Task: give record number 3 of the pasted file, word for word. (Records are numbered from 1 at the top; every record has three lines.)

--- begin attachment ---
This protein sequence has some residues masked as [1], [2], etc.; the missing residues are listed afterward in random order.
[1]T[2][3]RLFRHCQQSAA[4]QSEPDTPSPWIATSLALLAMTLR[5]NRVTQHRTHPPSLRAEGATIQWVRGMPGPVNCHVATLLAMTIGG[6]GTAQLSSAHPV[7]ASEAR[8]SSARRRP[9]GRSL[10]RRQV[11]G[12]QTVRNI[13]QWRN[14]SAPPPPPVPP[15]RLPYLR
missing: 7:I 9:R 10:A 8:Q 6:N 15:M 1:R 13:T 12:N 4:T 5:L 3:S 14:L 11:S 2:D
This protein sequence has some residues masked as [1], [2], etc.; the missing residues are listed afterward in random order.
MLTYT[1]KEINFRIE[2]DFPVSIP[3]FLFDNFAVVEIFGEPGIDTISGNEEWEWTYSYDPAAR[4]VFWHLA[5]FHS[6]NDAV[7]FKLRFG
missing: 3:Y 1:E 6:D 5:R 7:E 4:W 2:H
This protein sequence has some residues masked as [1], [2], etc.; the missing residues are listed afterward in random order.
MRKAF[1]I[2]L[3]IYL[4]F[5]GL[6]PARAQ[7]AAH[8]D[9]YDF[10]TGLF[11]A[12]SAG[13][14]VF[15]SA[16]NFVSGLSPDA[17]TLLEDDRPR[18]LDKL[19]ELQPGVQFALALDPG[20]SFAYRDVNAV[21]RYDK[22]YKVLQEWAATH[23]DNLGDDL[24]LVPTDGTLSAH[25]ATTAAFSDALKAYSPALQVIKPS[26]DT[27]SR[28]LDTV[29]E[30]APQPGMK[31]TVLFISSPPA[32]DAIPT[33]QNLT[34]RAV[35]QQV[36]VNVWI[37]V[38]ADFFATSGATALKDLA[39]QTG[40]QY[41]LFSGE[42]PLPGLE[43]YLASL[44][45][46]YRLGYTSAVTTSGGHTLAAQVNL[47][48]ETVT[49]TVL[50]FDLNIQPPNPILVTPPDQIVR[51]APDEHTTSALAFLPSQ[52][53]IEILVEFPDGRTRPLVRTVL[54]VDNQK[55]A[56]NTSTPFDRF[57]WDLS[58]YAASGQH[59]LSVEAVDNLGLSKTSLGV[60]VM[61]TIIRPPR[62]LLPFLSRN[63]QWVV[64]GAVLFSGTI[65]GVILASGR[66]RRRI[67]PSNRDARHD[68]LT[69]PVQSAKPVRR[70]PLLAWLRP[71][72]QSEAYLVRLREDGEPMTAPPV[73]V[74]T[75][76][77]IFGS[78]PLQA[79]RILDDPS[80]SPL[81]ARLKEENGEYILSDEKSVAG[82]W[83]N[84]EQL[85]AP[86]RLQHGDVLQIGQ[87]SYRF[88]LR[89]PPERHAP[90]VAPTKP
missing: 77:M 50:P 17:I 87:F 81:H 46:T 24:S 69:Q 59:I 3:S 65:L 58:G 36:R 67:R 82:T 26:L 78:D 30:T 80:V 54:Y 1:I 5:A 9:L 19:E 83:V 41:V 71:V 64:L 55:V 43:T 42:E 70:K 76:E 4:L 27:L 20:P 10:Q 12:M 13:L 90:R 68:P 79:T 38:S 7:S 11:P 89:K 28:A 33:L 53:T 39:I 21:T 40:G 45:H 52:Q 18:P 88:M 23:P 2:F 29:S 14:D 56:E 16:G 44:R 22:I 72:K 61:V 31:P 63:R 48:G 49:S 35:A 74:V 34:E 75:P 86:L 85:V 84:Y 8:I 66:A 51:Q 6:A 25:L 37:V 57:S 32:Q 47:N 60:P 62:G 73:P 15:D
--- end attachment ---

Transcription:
This protein sequence has some residues masked as [1], [2], etc.; the missing residues are listed afterward in random order.
MRKAF[1]I[2]L[3]IYL[4]F[5]GL[6]PARAQ[7]AAH[8]D[9]YDF[10]TGLF[11]A[12]SAG[13][14]VF[15]SA[16]NFVSGLSPDA[17]TLLEDDRPR[18]LDKL[19]ELQPGVQFALALDPG[20]SFAYRDVNAV[21]RYDK[22]YKVLQEWAATH[23]DNLGDDL[24]LVPTDGTLSAH[25]ATTAAFSDALKAYSPALQVIKPS[26]DT[27]SR[28]LDTV[29]E[30]APQPGMK[31]TVLFISSPPA[32]DAIPT[33]QNLT[34]RAV[35]QQV[36]VNVWI[37]V[38]ADFFATSGATALKDLA[39]QTG[40]QY[41]LFSGE[42]PLPGLE[43]YLASL[44][45][46]YRLGYTSAVTTSGGHTLAAQVNL[47][48]ETVT[49]TVL[50]FDLNIQPPNPILVTPPDQIVR[51]APDEHTTSALAFLPSQ[52][53]IEILVEFPDGRTRPLVRTVL[54]VDNQK[55]A[56]NTSTPFDRF[57]WDLS[58]YAASGQH[59]LSVEAVDNLGLSKTSLGV[60]VM[61]TIIRPPR[62]LLPFLSRN[63]QWVV[64]GAVLFSGTI[65]GVILASGR[66]RRRI[67]PSNRDARHD[68]LT[69]PVQSAKPVRR[70]PLLAWLRP[71][72]QSEAYLVRLREDGEPMTAPPV[73]V[74]T[75][76][77]IFGS[78]PLQA[79]RILDDPS[80]SPL[81]ARLKEENGEYILSDEKSVAG[82]W[83]N[84]EQL[85]AP[86]RLQHGDVLQIGQ[87]SYRF[88]LR[89]PPERHAP[90]VAPTKP
missing: 77:M 50:P 17:I 87:F 81:H 46:T 24:S 69:Q 59:I 3:S 65:L 58:G 36:R 67:R 82:T 26:L 78:D 30:T 80:V 54:Y 1:I 5:A 9:L 19:E 83:V 41:V 71:V 64:L 55:V 43:T 42:E 70:K 76:E 4:L 27:L 20:P 10:Q 12:M 13:L 90:R 68:P 79:T 38:S 7:S 11:P 89:K 28:A 33:L 53:T 39:I 21:T 40:G 45:H 52:Q 18:P 88:M 23:P 2:F 29:S 14:D 56:E 16:G 44:R 22:I 72:K 61:V 31:P 63:R 48:G 49:S 35:A 74:V 34:E 75:P 86:L 85:V 84:Y 8:I 66:A 51:Q 6:A 25:L 37:V 57:S 32:Q 47:N 60:P 62:G 73:P 15:D